DNR: Even with new pike zone rules, special regs still take precedence
One question that may arise from anglers regarding the new northern pike zone regulations: What about special regulations that apply to individual waters?
The answer is simple: Special regulations take precedence over statewide regulations, including the new pike zone regulations, which go into effect when the season opens Saturday, May 12. If the possession limit on a special regulation lake, river or stream is different than the zone limit, the special regulation limit applies, the Minnesota DNR said in a news release Monday, April 30.
An example is Wabedo Lake in Cass County that has a special regulation for pike requiring all pike from 24 to 36 inches to be immediately released, with a possession limit of three pike and only one over 36 inches. Even though the north-central zone regulation has a higher possession limit than three, an angler on Wabedo could only keep three pike but none from 24 to 36 inches and just one over 36 inches.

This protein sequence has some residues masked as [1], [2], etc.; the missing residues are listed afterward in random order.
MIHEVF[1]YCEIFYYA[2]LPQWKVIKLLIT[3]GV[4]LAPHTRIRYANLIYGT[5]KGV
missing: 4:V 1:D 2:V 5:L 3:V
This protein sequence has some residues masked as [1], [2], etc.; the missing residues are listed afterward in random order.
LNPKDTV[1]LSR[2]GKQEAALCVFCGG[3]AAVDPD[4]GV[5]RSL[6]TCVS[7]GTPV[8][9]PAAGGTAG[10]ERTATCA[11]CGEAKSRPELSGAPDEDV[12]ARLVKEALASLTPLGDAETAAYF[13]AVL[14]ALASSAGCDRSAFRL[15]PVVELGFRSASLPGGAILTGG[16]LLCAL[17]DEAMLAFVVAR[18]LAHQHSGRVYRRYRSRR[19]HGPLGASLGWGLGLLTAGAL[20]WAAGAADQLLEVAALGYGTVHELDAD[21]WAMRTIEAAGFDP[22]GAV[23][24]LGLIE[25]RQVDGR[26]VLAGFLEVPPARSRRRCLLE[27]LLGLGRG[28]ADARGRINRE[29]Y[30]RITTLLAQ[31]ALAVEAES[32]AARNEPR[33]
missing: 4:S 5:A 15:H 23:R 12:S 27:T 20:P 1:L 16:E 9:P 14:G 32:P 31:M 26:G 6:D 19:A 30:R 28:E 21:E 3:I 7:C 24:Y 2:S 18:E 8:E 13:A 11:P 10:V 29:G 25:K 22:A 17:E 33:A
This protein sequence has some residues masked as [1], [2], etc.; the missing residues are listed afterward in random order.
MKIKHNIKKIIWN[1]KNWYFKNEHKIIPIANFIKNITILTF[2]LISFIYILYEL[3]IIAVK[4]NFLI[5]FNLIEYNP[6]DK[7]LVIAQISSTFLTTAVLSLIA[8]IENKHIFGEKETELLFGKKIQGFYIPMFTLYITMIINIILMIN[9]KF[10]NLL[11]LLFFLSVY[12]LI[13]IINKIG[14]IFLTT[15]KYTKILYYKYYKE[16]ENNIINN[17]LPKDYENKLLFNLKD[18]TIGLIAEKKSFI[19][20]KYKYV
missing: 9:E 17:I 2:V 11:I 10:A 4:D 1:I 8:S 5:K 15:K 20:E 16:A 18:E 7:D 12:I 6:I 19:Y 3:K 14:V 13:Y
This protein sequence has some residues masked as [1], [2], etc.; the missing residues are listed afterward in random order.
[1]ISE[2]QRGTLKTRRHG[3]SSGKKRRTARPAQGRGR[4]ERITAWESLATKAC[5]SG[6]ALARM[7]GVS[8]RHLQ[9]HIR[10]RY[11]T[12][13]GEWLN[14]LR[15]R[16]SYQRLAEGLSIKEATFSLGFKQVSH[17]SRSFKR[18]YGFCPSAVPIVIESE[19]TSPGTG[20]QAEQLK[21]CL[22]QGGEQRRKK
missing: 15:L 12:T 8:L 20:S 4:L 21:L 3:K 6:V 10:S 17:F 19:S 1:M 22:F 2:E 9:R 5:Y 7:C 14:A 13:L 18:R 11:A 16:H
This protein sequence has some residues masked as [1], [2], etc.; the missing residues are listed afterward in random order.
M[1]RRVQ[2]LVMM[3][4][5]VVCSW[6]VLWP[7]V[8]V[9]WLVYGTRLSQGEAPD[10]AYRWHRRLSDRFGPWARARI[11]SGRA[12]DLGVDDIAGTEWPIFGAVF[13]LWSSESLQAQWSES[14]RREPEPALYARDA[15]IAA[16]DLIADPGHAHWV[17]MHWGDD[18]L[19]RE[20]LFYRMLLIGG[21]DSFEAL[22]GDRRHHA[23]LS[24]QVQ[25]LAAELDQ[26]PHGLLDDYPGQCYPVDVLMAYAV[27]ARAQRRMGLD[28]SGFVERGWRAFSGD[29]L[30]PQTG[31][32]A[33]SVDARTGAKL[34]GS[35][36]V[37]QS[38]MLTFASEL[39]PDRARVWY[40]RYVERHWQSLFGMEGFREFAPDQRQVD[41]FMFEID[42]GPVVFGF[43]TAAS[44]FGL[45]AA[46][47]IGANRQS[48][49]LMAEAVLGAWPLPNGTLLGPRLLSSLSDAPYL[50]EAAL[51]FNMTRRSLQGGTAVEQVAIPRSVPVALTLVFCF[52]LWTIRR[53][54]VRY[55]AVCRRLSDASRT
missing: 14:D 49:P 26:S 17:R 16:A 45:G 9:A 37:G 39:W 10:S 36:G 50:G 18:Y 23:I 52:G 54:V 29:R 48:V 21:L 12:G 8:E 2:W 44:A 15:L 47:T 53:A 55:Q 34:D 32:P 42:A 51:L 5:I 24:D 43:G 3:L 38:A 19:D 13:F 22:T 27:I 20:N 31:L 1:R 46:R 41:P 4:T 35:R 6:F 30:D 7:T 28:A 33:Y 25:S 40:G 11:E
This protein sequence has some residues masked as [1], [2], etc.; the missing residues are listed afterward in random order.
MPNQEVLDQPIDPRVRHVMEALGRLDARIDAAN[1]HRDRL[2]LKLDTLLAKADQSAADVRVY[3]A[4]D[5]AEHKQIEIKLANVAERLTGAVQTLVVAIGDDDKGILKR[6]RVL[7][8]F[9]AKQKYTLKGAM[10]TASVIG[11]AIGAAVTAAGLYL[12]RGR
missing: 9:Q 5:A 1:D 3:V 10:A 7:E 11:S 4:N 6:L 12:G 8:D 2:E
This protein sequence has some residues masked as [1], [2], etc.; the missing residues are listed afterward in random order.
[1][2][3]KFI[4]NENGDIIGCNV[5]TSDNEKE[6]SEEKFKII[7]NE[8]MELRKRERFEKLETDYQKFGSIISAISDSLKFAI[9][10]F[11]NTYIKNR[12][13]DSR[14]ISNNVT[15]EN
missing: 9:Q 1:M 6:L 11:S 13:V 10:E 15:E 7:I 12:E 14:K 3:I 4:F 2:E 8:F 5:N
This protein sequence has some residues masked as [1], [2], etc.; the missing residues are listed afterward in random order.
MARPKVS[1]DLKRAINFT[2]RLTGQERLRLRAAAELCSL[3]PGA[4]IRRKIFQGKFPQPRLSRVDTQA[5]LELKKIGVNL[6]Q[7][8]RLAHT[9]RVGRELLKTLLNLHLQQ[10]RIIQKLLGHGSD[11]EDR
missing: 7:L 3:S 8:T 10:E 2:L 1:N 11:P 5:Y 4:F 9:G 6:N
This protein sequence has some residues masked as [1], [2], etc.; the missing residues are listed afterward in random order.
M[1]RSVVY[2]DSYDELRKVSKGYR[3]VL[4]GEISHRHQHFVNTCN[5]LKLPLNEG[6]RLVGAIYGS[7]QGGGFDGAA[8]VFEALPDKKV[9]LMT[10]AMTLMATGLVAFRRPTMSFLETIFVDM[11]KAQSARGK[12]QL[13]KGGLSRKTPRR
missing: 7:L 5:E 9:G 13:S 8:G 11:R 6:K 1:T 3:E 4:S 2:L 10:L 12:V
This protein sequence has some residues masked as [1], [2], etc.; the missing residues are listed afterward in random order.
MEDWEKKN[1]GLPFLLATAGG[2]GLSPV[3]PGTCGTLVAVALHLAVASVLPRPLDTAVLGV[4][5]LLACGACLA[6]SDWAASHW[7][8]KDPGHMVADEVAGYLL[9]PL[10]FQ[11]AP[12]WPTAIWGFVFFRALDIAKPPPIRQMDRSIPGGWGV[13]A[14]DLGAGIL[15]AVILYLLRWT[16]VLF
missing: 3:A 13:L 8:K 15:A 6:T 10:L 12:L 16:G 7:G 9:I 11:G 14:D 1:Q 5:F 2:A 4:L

Special regulations are designed to meet specific management objectives for individual waters based on lake-specific fish population characteristics, the DNR said in the release, adding that they aim to improve fish populations where statewide regulations are not sufficient to meet objectives, like managing a lake for trophy-sized fish.
There are more than 90 waters in the state with special regulations on northern pike, all listed in the special regulations section of the 2018 Minnesota Fishing Regulations. They may also be found using the DNR’s Lake Finder tool at mndnr.gov/fishmn.
In contrast, the northern pike regulations for inland waters announced recently have three distinct zones to address the different characteristics of pike populations in Minnesota.
“We want special regulations to actually be special. What’s more, we are limited by statute as to how many special regulation waters there can be,” said Al Stevens, fisheries program consultant with the DNR. “So having zones for pike is a way to achieve management goals while simplifying regulations.”
According to the DNR, while many special regulations remain in place, for some waters the pike zone regulations allow several previously existing special regulations to go away, mainly when they aim for similar outcomes as the zone regulations.
The pike zone regulations apply only to inland waters. For more information visit mndnr.gov/pike or contact a local area fisheries office. Contact information may be found at mndnr.gov/areas/fisheries or in the printed fishing regulations booklet.